Wag the Dog: Not everyone is fooled 

By David Walsh
30 January 1998

Film comment: Wag the Dog, directed by Barry Levinson, screenplay by Hilary Henkin and David Mamet

Wag the Dog is a funny and pointed film about American political life, with remarkable relevance to contemporary events. The US president is running for a second term. When, only 11 days before the population is to go to the polls, he is accused of sexually molesting a teenage girl, his spin-doctors go into action. Their aim is to distract the public by creating a war with Albania.

Dustin Hoffman is marvelous as Hollywood producer Stanley Motss, hired by the president’s advisers to whip up public opinion in favor of war. Motss, who feels his efforts as a producer have gone unrecognized, meets every crisis with the refrain, “This is nothing!” and regales his listeners with horror stories drawn from his life in the film industry.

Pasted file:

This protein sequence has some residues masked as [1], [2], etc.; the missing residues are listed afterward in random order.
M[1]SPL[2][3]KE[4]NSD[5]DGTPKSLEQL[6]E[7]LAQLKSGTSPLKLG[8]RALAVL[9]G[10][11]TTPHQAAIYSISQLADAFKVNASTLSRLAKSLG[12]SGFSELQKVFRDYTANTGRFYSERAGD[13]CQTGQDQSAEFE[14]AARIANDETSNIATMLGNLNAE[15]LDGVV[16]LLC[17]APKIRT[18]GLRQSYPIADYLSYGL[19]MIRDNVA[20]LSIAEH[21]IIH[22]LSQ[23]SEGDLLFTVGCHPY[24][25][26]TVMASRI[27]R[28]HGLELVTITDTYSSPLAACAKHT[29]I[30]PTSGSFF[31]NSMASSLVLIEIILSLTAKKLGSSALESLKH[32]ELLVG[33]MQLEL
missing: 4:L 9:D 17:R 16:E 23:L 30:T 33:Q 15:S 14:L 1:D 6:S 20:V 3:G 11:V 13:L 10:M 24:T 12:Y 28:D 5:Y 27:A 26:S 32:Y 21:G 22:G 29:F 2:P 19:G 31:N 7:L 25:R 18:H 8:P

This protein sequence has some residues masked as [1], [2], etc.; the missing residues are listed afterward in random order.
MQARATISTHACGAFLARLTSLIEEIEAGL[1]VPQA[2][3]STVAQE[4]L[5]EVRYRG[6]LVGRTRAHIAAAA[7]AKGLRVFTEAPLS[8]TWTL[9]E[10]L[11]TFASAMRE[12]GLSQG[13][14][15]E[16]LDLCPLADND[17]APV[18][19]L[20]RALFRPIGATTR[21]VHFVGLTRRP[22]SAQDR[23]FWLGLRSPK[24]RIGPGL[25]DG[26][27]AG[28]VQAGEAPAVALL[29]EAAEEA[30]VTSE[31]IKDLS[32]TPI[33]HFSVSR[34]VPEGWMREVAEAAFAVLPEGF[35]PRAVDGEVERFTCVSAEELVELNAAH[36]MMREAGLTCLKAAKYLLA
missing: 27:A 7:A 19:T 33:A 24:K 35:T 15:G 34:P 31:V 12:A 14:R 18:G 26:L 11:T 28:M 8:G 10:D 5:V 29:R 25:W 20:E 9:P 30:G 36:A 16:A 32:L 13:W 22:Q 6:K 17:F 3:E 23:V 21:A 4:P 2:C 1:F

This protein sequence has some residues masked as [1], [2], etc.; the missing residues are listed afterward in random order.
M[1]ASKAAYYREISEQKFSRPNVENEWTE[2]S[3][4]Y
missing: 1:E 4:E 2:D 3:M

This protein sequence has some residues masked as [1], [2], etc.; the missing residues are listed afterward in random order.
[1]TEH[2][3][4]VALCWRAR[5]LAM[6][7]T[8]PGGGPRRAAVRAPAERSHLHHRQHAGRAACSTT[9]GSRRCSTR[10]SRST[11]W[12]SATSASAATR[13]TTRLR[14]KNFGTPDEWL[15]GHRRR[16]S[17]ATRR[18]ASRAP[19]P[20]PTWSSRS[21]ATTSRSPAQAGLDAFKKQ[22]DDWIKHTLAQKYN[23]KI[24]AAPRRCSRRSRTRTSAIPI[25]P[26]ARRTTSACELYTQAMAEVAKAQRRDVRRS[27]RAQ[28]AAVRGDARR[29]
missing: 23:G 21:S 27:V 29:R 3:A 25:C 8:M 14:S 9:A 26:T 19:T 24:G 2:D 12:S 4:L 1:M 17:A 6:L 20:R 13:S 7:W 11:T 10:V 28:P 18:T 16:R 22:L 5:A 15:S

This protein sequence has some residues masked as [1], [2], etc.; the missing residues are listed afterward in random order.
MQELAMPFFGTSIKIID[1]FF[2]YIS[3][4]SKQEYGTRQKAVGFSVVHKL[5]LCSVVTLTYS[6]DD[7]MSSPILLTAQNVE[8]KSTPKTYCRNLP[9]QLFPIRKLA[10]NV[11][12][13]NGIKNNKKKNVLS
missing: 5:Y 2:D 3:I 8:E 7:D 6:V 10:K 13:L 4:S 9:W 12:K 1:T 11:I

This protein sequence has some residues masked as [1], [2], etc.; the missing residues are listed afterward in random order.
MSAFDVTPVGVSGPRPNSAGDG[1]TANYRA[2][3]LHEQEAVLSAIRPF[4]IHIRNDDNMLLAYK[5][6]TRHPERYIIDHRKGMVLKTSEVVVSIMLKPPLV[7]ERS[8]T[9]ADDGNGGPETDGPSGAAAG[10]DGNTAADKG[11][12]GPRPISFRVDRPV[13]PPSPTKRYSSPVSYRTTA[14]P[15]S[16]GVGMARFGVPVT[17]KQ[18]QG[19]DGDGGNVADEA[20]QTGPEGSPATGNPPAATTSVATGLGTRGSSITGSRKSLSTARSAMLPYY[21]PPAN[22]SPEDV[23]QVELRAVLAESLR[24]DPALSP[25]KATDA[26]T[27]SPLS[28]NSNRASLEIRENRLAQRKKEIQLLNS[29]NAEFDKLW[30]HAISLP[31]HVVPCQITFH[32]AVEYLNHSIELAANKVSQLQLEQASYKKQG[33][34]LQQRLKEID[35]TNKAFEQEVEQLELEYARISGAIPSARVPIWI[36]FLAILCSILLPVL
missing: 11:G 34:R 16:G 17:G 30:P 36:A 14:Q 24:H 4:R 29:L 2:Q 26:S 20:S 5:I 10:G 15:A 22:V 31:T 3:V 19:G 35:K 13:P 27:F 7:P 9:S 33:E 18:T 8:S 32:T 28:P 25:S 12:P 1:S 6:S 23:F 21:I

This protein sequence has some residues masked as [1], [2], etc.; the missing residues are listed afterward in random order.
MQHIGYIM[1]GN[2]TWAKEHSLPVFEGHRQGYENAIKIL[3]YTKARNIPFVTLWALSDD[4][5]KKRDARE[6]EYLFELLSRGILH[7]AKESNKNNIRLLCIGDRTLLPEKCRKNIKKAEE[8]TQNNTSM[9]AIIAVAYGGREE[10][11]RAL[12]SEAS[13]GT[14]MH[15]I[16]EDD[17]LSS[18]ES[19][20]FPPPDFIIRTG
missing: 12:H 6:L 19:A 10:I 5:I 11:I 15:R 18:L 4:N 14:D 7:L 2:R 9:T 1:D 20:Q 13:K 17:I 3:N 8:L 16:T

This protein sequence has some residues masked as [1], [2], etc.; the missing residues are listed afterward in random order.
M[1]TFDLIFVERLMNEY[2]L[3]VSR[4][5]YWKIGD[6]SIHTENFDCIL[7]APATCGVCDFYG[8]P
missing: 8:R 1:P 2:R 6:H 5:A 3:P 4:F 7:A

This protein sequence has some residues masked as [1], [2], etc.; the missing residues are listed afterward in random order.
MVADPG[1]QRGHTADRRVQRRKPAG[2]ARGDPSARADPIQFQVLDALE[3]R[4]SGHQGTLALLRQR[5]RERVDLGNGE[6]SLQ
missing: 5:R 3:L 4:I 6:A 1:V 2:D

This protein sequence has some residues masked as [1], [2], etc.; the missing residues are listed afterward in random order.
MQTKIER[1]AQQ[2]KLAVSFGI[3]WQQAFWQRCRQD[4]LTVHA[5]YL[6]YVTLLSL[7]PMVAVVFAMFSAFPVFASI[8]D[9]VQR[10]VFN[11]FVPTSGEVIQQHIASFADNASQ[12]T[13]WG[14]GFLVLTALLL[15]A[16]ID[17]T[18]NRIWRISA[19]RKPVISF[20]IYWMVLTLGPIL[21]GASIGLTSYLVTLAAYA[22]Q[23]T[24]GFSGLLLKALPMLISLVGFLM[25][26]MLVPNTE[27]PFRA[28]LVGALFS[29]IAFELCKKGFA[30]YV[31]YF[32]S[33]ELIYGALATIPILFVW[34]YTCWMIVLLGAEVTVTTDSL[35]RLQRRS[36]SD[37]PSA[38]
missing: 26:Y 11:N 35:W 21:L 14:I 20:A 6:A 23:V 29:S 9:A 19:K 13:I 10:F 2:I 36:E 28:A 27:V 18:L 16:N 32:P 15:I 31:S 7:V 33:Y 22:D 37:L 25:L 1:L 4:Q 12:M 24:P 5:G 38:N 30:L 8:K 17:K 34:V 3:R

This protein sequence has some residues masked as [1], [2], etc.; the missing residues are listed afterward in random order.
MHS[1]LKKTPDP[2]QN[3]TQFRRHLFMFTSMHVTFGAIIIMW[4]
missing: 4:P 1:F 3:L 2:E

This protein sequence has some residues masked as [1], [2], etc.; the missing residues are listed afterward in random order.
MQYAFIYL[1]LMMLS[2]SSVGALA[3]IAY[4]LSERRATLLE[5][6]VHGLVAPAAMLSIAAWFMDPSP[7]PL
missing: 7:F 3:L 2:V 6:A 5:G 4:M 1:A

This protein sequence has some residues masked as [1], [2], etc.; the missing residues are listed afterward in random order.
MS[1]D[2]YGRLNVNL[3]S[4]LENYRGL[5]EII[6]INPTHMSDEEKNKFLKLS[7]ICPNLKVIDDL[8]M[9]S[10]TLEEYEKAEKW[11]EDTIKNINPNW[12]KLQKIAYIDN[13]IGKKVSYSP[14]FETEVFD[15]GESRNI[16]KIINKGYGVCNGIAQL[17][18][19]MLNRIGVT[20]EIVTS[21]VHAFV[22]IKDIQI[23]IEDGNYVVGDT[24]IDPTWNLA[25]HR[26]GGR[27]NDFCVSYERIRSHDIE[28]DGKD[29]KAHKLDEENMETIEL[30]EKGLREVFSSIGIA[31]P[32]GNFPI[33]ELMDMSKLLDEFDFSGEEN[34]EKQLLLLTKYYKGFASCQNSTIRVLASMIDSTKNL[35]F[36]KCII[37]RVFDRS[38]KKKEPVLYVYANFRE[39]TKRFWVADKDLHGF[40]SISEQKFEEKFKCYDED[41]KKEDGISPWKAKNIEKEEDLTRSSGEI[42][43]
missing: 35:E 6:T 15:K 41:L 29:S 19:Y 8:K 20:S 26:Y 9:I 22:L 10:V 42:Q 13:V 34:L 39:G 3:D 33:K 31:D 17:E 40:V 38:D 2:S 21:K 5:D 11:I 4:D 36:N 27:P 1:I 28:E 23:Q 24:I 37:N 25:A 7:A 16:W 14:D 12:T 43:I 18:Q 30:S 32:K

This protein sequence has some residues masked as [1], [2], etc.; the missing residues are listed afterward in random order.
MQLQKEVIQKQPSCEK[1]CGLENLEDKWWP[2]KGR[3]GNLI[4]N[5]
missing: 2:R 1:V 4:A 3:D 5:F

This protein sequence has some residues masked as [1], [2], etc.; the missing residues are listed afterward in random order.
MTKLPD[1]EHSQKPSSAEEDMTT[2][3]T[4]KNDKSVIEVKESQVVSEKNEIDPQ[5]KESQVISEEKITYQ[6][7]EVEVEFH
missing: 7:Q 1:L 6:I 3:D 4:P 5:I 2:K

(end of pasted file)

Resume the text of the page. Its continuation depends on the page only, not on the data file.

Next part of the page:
Certain moments of the film stand out: the recording of a heartfelt “We are the World”-type anthem, sung by a racially and sexually correct chorus, promoting the worst sort of jingoism and militarism; the transformation of a video clip of an actress running across a studio soundstage holding a bag of Tostitos into “news footage” of a terrified villager--with a kitten in her arms--escaping Albanian terrorists.

Wag the Dog demonstrates at the very least that there are substantial numbers of people in this country who increasingly see through the cynical manipulations of the politicians, their consultants and the media. Barry Levinson’s film, moreover, is not simply an angry response to immediate events, a piece of agit-prop. It reflects thinking, over an extended period of time, about a whole host of issues in American society: the pervasive dishonesty and corruption; the generally degraded state of politics; the transformation of news programming into a branch of entertainment; the opportunism of so many artists. The film deserves to be seen.

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